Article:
A Marriage Contract: For the Optimal Planning of a Second Marriage 

March, 2005 - Marie-Claude Armstrong, Gerald Stotland and Pascale Blanchet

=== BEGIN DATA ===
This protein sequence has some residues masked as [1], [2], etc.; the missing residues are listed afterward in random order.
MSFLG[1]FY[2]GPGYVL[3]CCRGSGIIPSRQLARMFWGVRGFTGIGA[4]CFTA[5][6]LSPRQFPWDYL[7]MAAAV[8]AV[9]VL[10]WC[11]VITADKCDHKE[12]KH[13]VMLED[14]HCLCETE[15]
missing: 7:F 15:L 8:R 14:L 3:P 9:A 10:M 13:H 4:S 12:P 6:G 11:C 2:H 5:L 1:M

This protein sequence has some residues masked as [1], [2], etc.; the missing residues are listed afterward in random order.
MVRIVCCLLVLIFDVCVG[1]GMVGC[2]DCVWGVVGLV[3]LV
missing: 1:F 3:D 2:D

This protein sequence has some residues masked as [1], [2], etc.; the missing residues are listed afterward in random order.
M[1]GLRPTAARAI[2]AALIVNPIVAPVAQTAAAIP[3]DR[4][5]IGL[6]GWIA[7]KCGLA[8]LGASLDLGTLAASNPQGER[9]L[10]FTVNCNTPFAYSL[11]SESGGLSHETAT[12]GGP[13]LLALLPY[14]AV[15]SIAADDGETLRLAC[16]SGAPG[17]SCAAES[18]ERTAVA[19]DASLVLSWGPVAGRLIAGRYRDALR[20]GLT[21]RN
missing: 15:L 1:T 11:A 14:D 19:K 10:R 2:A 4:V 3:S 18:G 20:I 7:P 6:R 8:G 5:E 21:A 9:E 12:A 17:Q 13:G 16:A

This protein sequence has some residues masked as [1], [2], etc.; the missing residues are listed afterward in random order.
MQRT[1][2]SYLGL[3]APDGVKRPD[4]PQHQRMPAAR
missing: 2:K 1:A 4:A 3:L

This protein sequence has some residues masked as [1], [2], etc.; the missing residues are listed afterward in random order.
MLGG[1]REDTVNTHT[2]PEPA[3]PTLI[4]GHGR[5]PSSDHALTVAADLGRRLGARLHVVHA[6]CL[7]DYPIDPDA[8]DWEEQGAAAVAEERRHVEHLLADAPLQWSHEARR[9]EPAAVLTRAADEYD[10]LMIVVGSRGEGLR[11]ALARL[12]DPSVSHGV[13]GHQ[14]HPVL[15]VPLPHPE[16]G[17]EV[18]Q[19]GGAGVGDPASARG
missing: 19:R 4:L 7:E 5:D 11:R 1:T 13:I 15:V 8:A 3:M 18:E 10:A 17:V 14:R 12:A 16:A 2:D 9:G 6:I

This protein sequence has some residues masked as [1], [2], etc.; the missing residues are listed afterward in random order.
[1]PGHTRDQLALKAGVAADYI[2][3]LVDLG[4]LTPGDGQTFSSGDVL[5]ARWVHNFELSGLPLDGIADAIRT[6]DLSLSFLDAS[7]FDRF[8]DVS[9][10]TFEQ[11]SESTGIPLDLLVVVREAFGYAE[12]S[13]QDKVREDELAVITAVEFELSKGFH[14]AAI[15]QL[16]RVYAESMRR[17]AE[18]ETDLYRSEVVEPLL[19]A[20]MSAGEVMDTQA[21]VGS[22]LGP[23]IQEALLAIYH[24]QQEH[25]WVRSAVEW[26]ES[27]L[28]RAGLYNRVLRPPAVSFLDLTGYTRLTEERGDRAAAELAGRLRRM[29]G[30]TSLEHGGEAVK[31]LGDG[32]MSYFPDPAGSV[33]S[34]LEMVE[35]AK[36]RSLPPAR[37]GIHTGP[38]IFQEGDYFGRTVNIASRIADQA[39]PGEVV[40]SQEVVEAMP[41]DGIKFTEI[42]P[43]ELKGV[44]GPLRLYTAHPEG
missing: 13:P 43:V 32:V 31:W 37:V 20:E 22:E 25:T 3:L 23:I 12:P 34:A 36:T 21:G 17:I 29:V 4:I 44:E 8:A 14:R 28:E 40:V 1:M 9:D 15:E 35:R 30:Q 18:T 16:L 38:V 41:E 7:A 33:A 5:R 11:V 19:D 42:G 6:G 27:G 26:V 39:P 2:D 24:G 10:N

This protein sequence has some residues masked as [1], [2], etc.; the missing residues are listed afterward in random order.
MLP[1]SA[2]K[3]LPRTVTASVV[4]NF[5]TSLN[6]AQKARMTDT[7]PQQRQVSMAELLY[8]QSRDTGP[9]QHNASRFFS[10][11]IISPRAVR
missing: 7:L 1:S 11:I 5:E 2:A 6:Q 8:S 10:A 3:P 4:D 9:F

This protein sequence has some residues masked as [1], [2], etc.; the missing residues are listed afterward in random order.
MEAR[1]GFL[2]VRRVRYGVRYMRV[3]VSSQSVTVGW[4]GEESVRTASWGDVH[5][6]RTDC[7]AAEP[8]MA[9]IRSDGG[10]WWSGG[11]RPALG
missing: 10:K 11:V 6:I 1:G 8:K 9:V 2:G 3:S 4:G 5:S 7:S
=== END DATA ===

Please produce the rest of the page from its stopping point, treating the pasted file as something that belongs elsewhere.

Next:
Introduction: A Second Union is a “Marriage” of Competing Interests As a general rule, individuals who enter into a second marriage or a second union are more than 40 years of age, have accumulated their own property and have enjoyed a standard of living that they want to maintain or even improve upon. Each spouse may thus have to reconcile divergent expectations or interests, such as: • protecting assets owned prior to the second marriage - vs - constituting or increasing his or her spouse’s assets to ensure such spouse’s future security; • the wish to favour his or her surviving spouse - vs - that of transmitting his or her property to descendants or potential heirs; • the project to jointly acquire one or many family residences - vs - the individual wish of each spouse not to share the gifts or inheritances received prior to or during the marriage, or reinvestment during the marriage of property that was owned at the time of marriage. It seldom – if ever – happens that both spouses contribute exactly in the same proportion to household expenses, the acquisition of property and investments. In order to reach a certain level of equality between the spouses, both during and upon the termination of the marriage (in the event of a breakdown or death) and reconcile the competing interests we just described, two solutions are available, which any sensible individual should consider as part of the prior planning of a second union: • a marriage contract; and • estate planning, including the preparation of a will and of a mandate in anticipation of incapacity (please note that this aspect shall be addressed in a forthcoming newsletter). Such planning, by way of marriage contract and/or will, is also advisable in the case of a first union, with the adaptations appropriate to each case. The Marriage Contract Why Enter Into a Marriage Contract A marriage contract is much more than just choosing a matrimonial regime: • seeking information on their rights and having a marriage contract drafted ensures that the spouses are informed as to the implications and consequences of the matrimonial regime and the rules governing family patrimony (which are of public order and apply to all spouses; the future spouses may not in advance, by way of their marriage contract or otherwise, waive the rules of the family patrimony - such waiver is only possible at the time they become entitled to the partition of the family patrimony, that is, upon dissolution of the marriage or death of either spouse); • even if entering into a marriage contract does not entirely resolve the issues resulting from the “opposing” expectations or interests of the spouses who enter into a second union, it nevertheless allows them to remarry with an understanding of the issues, being well informed of the consequences of their life choices and financial decisions; • courts generally uphold the arrangements made by spouses respecting the partition of their assets in the case of the dissolution of their marriage, especially when each spouse received prior independent legal advice. Validity of the Marriage Contract To be valid in the province of Quebec and other jurisdictions, a marriage contract (and any subsequent matrimonial agreement) entered into in Quebec may be drafted by either a lawyer or a notary and in all cases, must be established by a notarial act and be accompanied by, among other things, the following certificates: • a certificate signed by the attorney of each party, stating that the future spouses were provided with independent legal advice prior to signing the marriage contract; • a current balance sheet signed by each spouse in the form of a sworn declaration, stating the value of their assets and liabilities at the time of marriage. The Marriage Contract as an Optimal Planning Tool The preparation of a marriage contract provides the spouses with the opportunity to address the following issues and adapt them to their needs and situation: • the choice of their matrimonial regime (separation as to property or conventional partnership of acquests); • the establishment of the net value of each member of the couple at the time of marriage; • the contribution of each spouse toward the expenses of the marriage; • gifts inter vivos or mortis causa (with stipulations of unseizability of the property given and return of the property given to the donor in the event the donee predeceases the donor). Such gifts may shelter important property from creditors when one of the spouses is personally liable in respect of his or her business or professional affairs and wishes to safeguard family assets by giving them to his or her spouse; • a “divorce clause” providing that a gift becomes due immediately upon separation of bed and board or divorce, notwithstanding a stipulated later date or, conversely, providing that the issuance of a separation of bed and board or divorce judgement will constitute a redemptive condition cancelling any uncompleted gift; • contractual institution (gift mortis causa providing for the devolution of the property to the surviving spouse; such a gift is irrevocable unless otherwise stipulated, in which case the donor is precluded from making a will in the future); • plan the consequences of moving or retiring outside Quebec: a) foreign family and matrimonial laws may affect property owned by the spouses and the treatment of such property in the event of the dissolution of the marriage or death of a spouse; b) a marriage contract may help anticipate and deal with the consequences of these foreign laws; • a clause stipulating that the spouses do not waive the benefit of the deductions provided for in Article 418 C.C.Q. in the event that during the marriage a spouse invests funds received as a gift or inheritance prior to or during the marriage into property included in the family patrimony or make reinvestment during the marriage of property that was owned at the time of the marriage (according to a majority of court decisions in Quebec, the fact that a family residence or other property is acquired jointly by the spouses may entail, in the event of partition, a waiver of any allowable deduction that a spouse may otherwise have claimed for sums received as gifts or inheritances or with respect to reinvestments used to finance the acquisition or improvement of property included in the family patrimony); • anticipate the economic consequences of the dissolution of a marriage, such as: limit the rights to a lump sum or a compensatory allowance (although they are not bound by such a clause, courts may nevertheless take it into account when determining support obligations between former spouses [Droit de la famille 3384 J.E. 99-1707 (S.C.), discontinuance of appeal November 2, 1999]); • provide for clauses that will limit the adverse tax consequences of the transfer of specific assets between the spouses, for instance, stipulate that the spouses will make a joint election in order to avoid attributing to the transferor the capital gain realized at the disposition of property that was previously transferred between the spouses prior to or during the marriage and that each spouse undertakes to indemnify the other spouse for any amount that he or she may be called upon to pay as a result of the joint and several liability set out in Section 160 of the Income Tax Act; • determine which residence will be the “principal residence” for tax exemption purposes and indicate which of the spouses will be allowed to claim such exemption for any tax year prior to divorce. Otherwise, the spouse who is the first to sell one of the family residences could be the only one allowed to claim the exemption and, depending on the circumstances, this may be neither the fairest nor the most equitable result between the spouses; • provide for any terms that are not contrary to public order or immoral. It may be advisable to enter into a new marriage contract when the current marriage contract does not conform to the above-mentioned criteria for its validity or if its terms are no longer realistic for the couple or when major life changes are anticipated. The members of our Family, Personal and Estate Law Group can assist you in negotiation or drafting your marriage contract, cohabitation contract or any other matrimonial agreement.